actually let you cover that difference. I doubt the one watt would do

that
because it only has a claim of 5 miles under optimal conditions where as

the
3 watt unit claims 10 miles.

Thanks,
Jeff




  #4  
Old April 29th, 2004, 08:18 PM
Guy A.
external usenet poster
 
Posts: n/a
Default Wattage and distance of GMRS two-way radios

On Thu, 29 Apr 2004 13:23:05 GMT, "Jeff Durham"
wrote:


Here is my question -- on lake surrounded by woods where you do not have
line of sight to another person, how much distance can you really get
between the two units?etc.........


My experience with these radios has been largely negative. Even the
higher powered units are pretty much line-of-sight to be useful. Even
on big open water, they seldom attain the distances claimed. They are
fun to play with, but IMHO, not to be used for serious, reliable
communication.

  #5  
Old May 1st, 2004, 01:21 AM
Mark W. Oots
external usenet poster
 
Posts: n/a
Default Wattage and distance of GMRS two-way radios


"Jeff Durham" wrote in message
...
(Hopefully, this does not get posted twice as last night, it didn't seem

to
go...)

Hi all,

In looking at a couple of different GMRS Radios, one of the main

differences
seems to be the wattage output and hence the claim of distance. For
instance, the Motorola T5950 outputs 1 watt where the Midland G-300

outputs
3 watts. That is definitely a difference in power and I am sure that

makes
a huge difference in battery life.

Here is my question -- on lake surrounded by woods where you do not have
line of sight to another person, how much distance can you really get
between the two units? If 1 watt gives you two miles through that

terrain,
would the three watt give you four miles? Anyone have any direct

experience
with the different wattage units? My neighbor and I hunt and fish on a

lake
that is about 6 miles long. I am curious if one unit or the other would
actually let you cover that difference. I doubt the one watt would do

that
because it only has a claim of 5 miles under optimal conditions where as

the
3 watt unit claims 10 miles.

Thanks,
Jeff



Speaking as one who sells radios (though not many GMRS) ...

Distance is more a function of antenna height than it is RF power. A half
watt will talk to the moon with no air, clouds, or other stuff in the way.
When a GMRS radio says 10 miles, it must mean hilltop to hilltop. FM radios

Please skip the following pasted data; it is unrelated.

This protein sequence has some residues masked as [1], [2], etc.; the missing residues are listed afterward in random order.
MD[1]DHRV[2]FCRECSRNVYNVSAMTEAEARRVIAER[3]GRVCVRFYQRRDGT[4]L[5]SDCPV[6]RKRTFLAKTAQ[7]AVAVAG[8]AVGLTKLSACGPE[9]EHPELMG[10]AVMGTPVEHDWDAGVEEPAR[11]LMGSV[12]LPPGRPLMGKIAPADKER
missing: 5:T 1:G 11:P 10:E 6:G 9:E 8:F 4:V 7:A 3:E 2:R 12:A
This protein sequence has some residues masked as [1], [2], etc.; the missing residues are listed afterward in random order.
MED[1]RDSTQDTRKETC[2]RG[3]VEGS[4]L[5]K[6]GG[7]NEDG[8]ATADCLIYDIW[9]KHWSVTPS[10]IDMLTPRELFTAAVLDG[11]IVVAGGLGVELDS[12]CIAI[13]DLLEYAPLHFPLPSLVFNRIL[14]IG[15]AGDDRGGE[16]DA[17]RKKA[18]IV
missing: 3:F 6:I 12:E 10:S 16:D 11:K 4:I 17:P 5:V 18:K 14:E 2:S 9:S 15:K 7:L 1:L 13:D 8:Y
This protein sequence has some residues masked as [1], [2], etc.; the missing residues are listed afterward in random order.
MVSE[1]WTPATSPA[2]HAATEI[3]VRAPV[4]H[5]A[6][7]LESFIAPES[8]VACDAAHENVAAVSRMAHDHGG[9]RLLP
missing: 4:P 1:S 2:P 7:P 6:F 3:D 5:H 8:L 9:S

are strictly line of site. With a handheld that means to the horizon, or
about 5 to 6 miles, on flat ground (or water). Double the antenna height,
add 5 miles to the range. Power has more to do with penetration of
obstructions, though frequency also comes into play. GMRS freqs are
basically UHF as are FRS. GMRS radios require FCC licensing, FRS freqs do
not. For outdoor use, in rural areas, there are also VHF freqs called MURS
that require no license and work well. They fall under the Citizens Radio
Service, (same as CBs, but FM and roughly 150 MHz). They have the same power
limits as the GMRS freqs. For fishing and hunting applications, either works
fine most of the time. The FRS (Family Radio Service) was designed to give
you a way to call the kids in for dinner when they're out in the yard
playing, and so are not just limited in rage, but don't usually hold up as
well in heavy use situations. GMRS radios also share some freqs with FRS and
as a result, you can get a lot more interference than on the unique GMRS or
FRS freqs.

Decent brands might be, but not limited to Motorola (not the best bang for
your buck), Legacy/True Talk, Midland, Kenwood, and probably others I've
forgotten. Here we sell Motorola, Vertex Standard, Maxon/Legacy/True Talk,
Midland and Ritron, though not many consumer products.

You won't get 10 miles with any FM handheld, without a repeater. There are
GMRS repeaters scattered around the country, usually by subscription, and
you can set up a MURS repeater of your own with no license, but they are
rather pricey (not as much as a commercial 25 or 100 watt repeater, but
still over 1500 bucks).

Mark